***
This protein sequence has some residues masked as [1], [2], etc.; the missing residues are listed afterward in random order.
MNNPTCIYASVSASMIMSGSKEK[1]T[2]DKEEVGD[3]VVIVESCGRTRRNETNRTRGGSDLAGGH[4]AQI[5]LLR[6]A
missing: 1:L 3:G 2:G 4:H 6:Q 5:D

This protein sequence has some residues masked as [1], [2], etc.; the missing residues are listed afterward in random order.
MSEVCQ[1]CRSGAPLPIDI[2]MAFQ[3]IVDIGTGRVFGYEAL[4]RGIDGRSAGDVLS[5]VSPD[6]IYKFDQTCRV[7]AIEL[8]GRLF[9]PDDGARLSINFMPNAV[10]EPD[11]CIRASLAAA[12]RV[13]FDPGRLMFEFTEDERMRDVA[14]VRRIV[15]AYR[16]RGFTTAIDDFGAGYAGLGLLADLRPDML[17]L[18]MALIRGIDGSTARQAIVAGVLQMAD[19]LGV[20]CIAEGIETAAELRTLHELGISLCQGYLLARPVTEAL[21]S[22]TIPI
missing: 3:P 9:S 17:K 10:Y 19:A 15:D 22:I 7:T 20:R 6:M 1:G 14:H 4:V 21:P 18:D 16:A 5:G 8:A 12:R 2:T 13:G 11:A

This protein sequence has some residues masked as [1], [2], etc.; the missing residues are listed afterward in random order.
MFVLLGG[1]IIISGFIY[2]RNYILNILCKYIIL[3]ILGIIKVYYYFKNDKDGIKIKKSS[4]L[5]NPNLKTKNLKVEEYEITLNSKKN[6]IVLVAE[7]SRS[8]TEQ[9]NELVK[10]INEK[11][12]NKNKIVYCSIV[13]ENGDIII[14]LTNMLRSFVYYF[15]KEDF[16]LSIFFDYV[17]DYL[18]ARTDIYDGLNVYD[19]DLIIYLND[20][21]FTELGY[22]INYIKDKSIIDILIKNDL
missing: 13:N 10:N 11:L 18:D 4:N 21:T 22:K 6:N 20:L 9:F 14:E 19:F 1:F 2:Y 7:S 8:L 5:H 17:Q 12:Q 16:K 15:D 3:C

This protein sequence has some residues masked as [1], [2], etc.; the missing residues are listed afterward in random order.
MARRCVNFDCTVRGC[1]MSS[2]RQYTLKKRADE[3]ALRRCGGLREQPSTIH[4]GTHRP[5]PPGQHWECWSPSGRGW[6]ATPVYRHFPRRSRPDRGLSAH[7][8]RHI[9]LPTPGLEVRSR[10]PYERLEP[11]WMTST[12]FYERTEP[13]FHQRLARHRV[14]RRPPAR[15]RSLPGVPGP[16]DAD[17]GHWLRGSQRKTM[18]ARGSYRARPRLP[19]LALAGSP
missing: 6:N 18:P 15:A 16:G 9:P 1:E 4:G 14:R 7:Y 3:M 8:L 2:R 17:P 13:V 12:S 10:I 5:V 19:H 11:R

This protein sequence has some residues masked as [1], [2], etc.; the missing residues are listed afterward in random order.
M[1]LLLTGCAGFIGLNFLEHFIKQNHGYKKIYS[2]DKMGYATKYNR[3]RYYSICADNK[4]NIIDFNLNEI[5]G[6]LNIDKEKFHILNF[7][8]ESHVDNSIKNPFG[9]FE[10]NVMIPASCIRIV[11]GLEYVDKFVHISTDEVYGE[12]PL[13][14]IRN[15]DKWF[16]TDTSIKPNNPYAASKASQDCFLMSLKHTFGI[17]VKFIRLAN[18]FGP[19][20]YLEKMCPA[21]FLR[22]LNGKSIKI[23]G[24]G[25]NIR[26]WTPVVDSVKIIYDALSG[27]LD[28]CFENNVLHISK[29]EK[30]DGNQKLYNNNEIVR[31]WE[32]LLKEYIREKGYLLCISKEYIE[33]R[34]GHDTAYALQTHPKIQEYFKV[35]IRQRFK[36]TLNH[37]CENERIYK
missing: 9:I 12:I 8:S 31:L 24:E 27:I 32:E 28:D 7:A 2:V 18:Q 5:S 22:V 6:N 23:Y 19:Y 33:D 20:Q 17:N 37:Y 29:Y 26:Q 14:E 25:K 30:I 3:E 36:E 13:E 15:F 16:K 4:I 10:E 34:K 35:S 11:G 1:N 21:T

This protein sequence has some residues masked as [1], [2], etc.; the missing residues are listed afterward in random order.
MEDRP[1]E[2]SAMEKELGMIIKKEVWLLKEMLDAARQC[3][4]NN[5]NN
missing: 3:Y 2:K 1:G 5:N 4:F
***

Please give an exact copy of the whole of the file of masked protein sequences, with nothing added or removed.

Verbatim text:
This protein sequence has some residues masked as [1], [2], etc.; the missing residues are listed afterward in random order.
MNNPTCIYASVSASMIMSGSKEK[1]T[2]DKEEVGD[3]VVIVESCGRTRRNETNRTRGGSDLAGGH[4]AQI[5]LLR[6]A
missing: 1:L 3:G 2:G 4:H 6:Q 5:D

This protein sequence has some residues masked as [1], [2], etc.; the missing residues are listed afterward in random order.
MSEVCQ[1]CRSGAPLPIDI[2]MAFQ[3]IVDIGTGRVFGYEAL[4]RGIDGRSAGDVLS[5]VSPD[6]IYKFDQTCRV[7]AIEL[8]GRLF[9]PDDGARLSINFMPNAV[10]EPD[11]CIRASLAAA[12]RV[13]FDPGRLMFEFTEDERMRDVA[14]VRRIV[15]AYR[16]RGFTTAIDDFGAGYAGLGLLADLRPDML[17]L[18]MALIRGIDGSTARQAIVAGVLQMAD[19]LGV[20]CIAEGIETAAELRTLHELGISLCQGYLLARPVTEAL[21]S[22]TIPI
missing: 3:P 9:S 17:K 10:Y 19:A 15:D 22:I 7:T 20:R 6:M 1:G 14:H 4:V 21:P 18:D 16:A 5:G 8:A 12:R 2:T 13:G 11:A

This protein sequence has some residues masked as [1], [2], etc.; the missing residues are listed afterward in random order.
MFVLLGG[1]IIISGFIY[2]RNYILNILCKYIIL[3]ILGIIKVYYYFKNDKDGIKIKKSS[4]L[5]NPNLKTKNLKVEEYEITLNSKKN[6]IVLVAE[7]SRS[8]TEQ[9]NELVK[10]INEK[11][12]NKNKIVYCSIV[13]ENGDIII[14]LTNMLRSFVYYF[15]KEDF[16]LSIFFDYV[17]DYL[18]ARTDIYDGLNVYD[19]DLIIYLND[20][21]FTELGY[22]INYIKDKSIIDILIKNDL
missing: 13:N 10:N 11:L 18:D 4:N 21:T 22:K 6:N 20:L 9:F 14:E 19:F 1:F 2:Y 7:S 8:L 5:H 17:Q 12:Q 16:K 15:D 3:C

This protein sequence has some residues masked as [1], [2], etc.; the missing residues are listed afterward in random order.
MARRCVNFDCTVRGC[1]MSS[2]RQYTLKKRADE[3]ALRRCGGLREQPSTIH[4]GTHRP[5]PPGQHWECWSPSGRGW[6]ATPVYRHFPRRSRPDRGLSAH[7][8]RHI[9]LPTPGLEVRSR[10]PYERLEP[11]WMTST[12]FYERTEP[13]FHQRLARHRV[14]RRPPAR[15]RSLPGVPGP[16]DAD[17]GHWLRGSQRKTM[18]ARGSYRARPRLP[19]LALAGSP
missing: 6:N 18:P 15:A 16:G 9:P 1:E 4:G 14:R 7:Y 3:M 8:L 2:R 17:P 13:V 12:S 10:I 5:V 19:H 11:R

This protein sequence has some residues masked as [1], [2], etc.; the missing residues are listed afterward in random order.
M[1]LLLTGCAGFIGLNFLEHFIKQNHGYKKIYS[2]DKMGYATKYNR[3]RYYSICADNK[4]NIIDFNLNEI[5]G[6]LNIDKEKFHILNF[7][8]ESHVDNSIKNPFG[9]FE[10]NVMIPASCIRIV[11]GLEYVDKFVHISTDEVYGE[12]PL[13][14]IRN[15]DKWF[16]TDTSIKPNNPYAASKASQDCFLMSLKHTFGI[17]VKFIRLAN[18]FGP[19][20]YLEKMCPA[21]FLR[22]LNGKSIKI[23]G[24]G[25]NIR[26]WTPVVDSVKIIYDALSG[27]LD[28]CFENNVLHISK[29]EK[30]DGNQKLYNNNEIVR[31]WE[32]LLKEYIREKGYLLCISKEYIE[33]R[34]GHDTAYALQTHPKIQEYFKV[35]IRQRFK[36]TLNH[37]CENERIYK
missing: 9:I 12:I 8:S 31:L 24:E 27:I 32:E 28:D 7:A 2:V 18:Q 5:S 22:V 6:N 23:Y 19:Y 33:D 20:Q 17:N 37:Y 29:Y 26:Q 14:E 25:K 30:I 3:E 36:E 13:E 15:F 16:K 4:I 10:E 34:K 35:S 11:G 1:N 21:T

This protein sequence has some residues masked as [1], [2], etc.; the missing residues are listed afterward in random order.
MEDRP[1]E[2]SAMEKELGMIIKKEVWLLKEMLDAARQC[3][4]NN[5]NN
missing: 3:Y 2:K 1:G 5:N 4:F